Periodic limb movement disorder in sleep is a disorder marked by regular limb movements during sleep. The movements typically involve the lower extremities, but arm and shoulder movements may also take place. Movements span the night and can vary considerably in severity from night to night. The repetitive movements of PLMS are separated by fairly regular intervals of 5 to 90 seconds with limb movements occurring most frequently in light non-rapid eye movement sleep. Although a large majority of individuals with RLS also have PLMS, most people with PLMS do not experience RLS. Both RLS and PLMS are common occurrences in the general population, with most recent data suggesting that ≤10% of the United States population may have RLS.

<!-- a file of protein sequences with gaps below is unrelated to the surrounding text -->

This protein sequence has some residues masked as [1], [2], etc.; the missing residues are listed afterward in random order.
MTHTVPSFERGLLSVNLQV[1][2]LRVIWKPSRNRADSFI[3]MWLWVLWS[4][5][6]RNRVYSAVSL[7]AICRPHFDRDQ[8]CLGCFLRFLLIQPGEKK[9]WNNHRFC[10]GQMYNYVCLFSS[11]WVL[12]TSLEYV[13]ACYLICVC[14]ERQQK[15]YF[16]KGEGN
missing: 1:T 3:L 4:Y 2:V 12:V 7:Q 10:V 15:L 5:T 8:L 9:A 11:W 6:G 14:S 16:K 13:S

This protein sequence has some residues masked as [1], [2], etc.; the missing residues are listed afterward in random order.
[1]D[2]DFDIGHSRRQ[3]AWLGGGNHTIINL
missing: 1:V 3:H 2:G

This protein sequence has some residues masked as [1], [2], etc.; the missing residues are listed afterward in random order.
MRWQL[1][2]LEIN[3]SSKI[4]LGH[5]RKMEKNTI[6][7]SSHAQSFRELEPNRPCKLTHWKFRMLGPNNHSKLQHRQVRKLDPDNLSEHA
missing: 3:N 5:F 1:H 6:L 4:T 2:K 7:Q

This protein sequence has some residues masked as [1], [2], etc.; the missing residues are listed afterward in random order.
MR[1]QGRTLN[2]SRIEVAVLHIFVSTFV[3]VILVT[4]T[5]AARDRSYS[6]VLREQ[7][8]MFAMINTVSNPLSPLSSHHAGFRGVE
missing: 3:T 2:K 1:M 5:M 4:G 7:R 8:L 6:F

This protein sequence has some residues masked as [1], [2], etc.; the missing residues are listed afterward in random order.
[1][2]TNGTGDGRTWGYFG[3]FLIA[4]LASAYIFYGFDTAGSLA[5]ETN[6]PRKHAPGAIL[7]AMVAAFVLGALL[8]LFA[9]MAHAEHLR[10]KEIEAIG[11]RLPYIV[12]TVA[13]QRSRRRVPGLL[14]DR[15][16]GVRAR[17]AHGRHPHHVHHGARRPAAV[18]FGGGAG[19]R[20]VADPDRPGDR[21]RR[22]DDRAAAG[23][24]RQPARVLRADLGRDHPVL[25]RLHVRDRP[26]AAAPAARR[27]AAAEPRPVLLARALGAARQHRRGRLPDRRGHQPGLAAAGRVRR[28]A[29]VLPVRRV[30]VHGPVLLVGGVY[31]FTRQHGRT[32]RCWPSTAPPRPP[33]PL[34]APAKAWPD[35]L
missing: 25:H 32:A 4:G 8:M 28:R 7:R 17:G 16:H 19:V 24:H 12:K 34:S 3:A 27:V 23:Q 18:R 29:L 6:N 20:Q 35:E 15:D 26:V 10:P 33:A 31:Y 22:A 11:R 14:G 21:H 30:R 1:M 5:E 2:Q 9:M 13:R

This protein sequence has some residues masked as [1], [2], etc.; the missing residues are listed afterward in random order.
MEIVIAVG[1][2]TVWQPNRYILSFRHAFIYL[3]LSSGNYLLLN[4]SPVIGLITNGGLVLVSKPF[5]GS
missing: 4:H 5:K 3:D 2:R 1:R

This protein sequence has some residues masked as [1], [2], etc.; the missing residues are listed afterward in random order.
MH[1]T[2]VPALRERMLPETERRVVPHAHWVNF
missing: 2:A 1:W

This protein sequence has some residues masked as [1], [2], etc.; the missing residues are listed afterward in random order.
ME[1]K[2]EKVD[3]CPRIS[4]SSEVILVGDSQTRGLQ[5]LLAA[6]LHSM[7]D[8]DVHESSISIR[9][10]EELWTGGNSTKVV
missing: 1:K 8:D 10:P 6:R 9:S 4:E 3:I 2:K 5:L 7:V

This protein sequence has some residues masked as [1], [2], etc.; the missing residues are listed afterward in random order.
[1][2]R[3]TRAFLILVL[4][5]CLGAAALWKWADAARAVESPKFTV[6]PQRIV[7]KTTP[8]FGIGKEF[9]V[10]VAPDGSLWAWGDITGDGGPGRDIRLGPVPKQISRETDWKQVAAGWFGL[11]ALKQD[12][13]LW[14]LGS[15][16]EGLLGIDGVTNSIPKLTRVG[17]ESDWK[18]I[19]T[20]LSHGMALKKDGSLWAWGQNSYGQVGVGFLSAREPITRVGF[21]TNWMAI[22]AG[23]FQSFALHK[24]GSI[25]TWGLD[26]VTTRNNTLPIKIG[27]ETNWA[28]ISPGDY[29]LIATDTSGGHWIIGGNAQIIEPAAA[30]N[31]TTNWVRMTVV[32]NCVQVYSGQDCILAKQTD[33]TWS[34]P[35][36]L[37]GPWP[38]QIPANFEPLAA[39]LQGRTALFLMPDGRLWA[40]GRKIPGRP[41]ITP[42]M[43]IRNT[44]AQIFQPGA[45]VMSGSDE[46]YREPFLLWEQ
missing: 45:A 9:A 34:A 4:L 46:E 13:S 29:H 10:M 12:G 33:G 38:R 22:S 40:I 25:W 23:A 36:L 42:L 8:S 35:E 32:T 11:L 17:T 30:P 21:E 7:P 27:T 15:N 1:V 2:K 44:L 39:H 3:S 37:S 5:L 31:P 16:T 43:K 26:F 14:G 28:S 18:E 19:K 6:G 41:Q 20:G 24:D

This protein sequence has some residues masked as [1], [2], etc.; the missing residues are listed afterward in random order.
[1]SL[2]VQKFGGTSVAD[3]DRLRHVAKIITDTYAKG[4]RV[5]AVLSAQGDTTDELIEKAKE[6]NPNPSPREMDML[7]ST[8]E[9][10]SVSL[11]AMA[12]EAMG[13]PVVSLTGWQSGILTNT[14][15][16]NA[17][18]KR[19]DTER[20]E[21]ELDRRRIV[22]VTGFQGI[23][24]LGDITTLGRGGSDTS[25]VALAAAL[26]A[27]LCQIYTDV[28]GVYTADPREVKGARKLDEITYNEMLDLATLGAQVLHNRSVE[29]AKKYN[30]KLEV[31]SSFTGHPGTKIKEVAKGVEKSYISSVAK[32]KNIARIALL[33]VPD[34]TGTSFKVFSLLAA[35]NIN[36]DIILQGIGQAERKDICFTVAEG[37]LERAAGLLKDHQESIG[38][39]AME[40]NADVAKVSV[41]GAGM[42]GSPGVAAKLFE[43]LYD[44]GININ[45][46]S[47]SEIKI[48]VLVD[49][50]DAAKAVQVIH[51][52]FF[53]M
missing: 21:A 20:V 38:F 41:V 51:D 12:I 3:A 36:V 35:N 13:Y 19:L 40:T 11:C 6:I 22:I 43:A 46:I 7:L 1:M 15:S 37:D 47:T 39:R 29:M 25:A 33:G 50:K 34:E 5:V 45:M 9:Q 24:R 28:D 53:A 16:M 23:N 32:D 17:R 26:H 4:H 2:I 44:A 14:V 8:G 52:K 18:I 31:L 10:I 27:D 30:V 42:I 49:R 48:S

What appears to be a common theme between RLS and PLMS is that such leg movements are associated with sympathetically mediated elevations in both heart rate and BP.7,8 A not unreasonable hypothesis derived from these events is that the repeated overnight changes in BP developing during nighttime RLS and PLMS episodes increase daytime BP based on the cumulative effects of increased nocturnal sympathetic activity.
Thus, it comes as of no great surprise that Batool-Anwar et al9 would find a greater prevalence of hypertension in women presenting with more frequent episodes of RLS. The Nurses' Health Study II has provided a rich database for cross-sectional studies, such as the one reported on in this issue of the journal. The manner in which these authors assessed this data set occurred with an appropriate understanding of the confounding variables that stood a chance of invalidating their findings.9